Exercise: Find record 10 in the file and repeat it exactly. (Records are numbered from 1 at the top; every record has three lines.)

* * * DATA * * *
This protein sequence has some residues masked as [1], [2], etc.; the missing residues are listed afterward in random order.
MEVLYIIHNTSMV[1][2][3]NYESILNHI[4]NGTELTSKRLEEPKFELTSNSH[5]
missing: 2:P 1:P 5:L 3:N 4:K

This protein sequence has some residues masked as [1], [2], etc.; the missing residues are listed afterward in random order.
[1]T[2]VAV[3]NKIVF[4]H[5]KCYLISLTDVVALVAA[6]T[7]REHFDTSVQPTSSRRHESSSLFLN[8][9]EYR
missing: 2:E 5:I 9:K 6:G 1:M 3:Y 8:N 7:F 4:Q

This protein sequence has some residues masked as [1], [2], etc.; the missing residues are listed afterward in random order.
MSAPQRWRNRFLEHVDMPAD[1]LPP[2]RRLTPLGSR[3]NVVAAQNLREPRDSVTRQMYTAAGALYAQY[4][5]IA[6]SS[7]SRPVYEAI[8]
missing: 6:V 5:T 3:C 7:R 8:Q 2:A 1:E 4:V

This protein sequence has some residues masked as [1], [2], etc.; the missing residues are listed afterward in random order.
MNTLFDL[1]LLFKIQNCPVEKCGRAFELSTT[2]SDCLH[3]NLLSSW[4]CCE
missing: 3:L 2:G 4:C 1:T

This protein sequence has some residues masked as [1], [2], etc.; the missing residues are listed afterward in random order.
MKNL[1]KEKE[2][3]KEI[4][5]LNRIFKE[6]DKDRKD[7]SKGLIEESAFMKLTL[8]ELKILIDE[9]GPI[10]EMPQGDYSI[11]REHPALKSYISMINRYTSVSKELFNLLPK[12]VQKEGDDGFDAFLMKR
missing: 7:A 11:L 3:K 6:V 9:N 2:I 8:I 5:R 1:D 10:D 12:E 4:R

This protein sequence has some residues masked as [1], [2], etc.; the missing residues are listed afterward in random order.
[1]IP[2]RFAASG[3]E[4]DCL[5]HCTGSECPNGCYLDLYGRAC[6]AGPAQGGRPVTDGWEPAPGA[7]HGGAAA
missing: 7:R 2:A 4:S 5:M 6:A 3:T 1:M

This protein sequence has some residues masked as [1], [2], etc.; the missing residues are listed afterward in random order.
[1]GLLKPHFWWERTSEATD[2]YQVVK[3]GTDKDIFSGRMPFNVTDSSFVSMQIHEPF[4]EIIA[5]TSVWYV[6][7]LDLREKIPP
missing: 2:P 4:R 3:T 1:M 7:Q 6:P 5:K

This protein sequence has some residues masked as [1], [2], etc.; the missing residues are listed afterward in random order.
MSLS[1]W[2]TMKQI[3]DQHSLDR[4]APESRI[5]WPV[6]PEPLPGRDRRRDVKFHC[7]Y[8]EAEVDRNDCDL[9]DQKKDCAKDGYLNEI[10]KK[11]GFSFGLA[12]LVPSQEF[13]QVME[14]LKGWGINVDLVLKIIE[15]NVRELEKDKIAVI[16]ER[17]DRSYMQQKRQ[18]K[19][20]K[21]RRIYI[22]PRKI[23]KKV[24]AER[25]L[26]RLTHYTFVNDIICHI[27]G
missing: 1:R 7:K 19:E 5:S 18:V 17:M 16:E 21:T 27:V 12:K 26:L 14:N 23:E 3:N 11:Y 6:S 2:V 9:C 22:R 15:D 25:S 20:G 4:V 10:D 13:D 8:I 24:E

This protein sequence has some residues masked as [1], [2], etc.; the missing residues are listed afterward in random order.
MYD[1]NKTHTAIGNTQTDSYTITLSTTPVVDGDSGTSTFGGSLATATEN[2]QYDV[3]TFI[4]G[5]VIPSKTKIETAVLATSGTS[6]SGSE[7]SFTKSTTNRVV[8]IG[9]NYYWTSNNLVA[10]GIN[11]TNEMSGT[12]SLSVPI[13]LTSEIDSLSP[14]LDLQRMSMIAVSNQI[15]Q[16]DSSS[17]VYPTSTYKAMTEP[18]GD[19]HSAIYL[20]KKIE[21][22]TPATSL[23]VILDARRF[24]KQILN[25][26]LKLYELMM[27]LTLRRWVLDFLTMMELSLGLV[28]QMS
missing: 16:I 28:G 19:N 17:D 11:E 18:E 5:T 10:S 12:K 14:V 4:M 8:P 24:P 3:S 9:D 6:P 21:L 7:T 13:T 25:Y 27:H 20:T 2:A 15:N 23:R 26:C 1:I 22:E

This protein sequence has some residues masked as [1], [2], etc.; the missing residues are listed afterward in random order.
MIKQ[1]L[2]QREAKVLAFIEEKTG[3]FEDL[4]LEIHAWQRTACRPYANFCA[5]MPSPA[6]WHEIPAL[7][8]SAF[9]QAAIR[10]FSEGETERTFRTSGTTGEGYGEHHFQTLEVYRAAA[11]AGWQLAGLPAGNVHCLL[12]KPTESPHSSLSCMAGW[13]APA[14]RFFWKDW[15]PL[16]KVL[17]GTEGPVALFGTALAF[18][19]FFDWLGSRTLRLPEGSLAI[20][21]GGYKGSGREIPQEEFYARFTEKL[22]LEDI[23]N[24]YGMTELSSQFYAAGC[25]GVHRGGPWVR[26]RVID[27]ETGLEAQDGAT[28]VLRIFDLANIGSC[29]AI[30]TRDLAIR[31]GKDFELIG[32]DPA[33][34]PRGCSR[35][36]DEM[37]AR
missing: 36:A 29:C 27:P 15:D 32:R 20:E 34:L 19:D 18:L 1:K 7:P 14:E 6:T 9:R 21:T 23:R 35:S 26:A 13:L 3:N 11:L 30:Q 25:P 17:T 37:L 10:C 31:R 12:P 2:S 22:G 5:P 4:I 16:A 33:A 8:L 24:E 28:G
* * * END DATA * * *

This protein sequence has some residues masked as [1], [2], etc.; the missing residues are listed afterward in random order.
MIKQ[1]L[2]QREAKVLAFIEEKTG[3]FEDL[4]LEIHAWQRTACRPYANFCA[5]MPSPA[6]WHEIPAL[7][8]SAF[9]QAAIR[10]FSEGETERTFRTSGTTGEGYGEHHFQTLEVYRAAA[11]AGWQLAGLPAGNVHCLL[12]KPTESPHSSLSCMAGW[13]APA[14]RFFWKDW[15]PL[16]KVL[17]GTEGPVALFGTALAF[18][19]FFDWLGSRTLRLPEGSLAI[20][21]GGYKGSGREIPQEEFYARFTEKL[22]LEDI[23]N[24]YGMTELSSQFYAAGC[25]GVHRGGPWVR[26]RVID[27]ETGLEAQDGAT[28]VLRIFDLANIGSC[29]AI[30]TRDLAIR[31]GKDFELIG[32]DPA[33][34]PRGCSR[35][36]DEM[37]AR
missing: 36:A 29:C 27:P 15:D 32:R 20:E 34:L 19:D 18:L 1:K 7:P 14:E 6:T 9:R 21:T 23:R 35:S 26:A 13:L 3:N 11:L 30:Q 25:P 17:T 37:L 10:C 31:R 12:P 2:S 22:G 5:P 4:I 16:A 33:A 8:L 24:E 28:G